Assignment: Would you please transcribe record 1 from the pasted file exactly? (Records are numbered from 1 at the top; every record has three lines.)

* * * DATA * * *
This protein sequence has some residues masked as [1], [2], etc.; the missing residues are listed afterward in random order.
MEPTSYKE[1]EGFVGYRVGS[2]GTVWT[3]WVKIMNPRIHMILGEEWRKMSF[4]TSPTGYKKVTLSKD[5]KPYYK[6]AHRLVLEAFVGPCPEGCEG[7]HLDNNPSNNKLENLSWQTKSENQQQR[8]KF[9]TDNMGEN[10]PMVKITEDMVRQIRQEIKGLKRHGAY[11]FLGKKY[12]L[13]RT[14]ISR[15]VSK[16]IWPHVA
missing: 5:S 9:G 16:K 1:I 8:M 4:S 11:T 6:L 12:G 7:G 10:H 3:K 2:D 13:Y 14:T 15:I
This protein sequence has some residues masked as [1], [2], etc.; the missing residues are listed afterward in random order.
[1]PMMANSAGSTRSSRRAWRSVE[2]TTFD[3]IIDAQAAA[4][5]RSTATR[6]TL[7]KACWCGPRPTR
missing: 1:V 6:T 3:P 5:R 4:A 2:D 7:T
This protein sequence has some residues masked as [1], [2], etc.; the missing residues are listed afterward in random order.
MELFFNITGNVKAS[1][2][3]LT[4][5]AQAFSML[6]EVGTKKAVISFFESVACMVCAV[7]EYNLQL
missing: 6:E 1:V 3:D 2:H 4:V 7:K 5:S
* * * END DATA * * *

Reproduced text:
This protein sequence has some residues masked as [1], [2], etc.; the missing residues are listed afterward in random order.
MEPTSYKE[1]EGFVGYRVGS[2]GTVWT[3]WVKIMNPRIHMILGEEWRKMSF[4]TSPTGYKKVTLSKD[5]KPYYK[6]AHRLVLEAFVGPCPEGCEG[7]HLDNNPSNNKLENLSWQTKSENQQQR[8]KF[9]TDNMGEN[10]PMVKITEDMVRQIRQEIKGLKRHGAY[11]FLGKKY[12]L[13]RT[14]ISR[15]VSK[16]IWPHVA
missing: 5:S 9:G 16:K 1:I 8:M 4:S 11:T 6:L 12:G 7:G 10:H 3:K 2:D 13:Y 14:T 15:I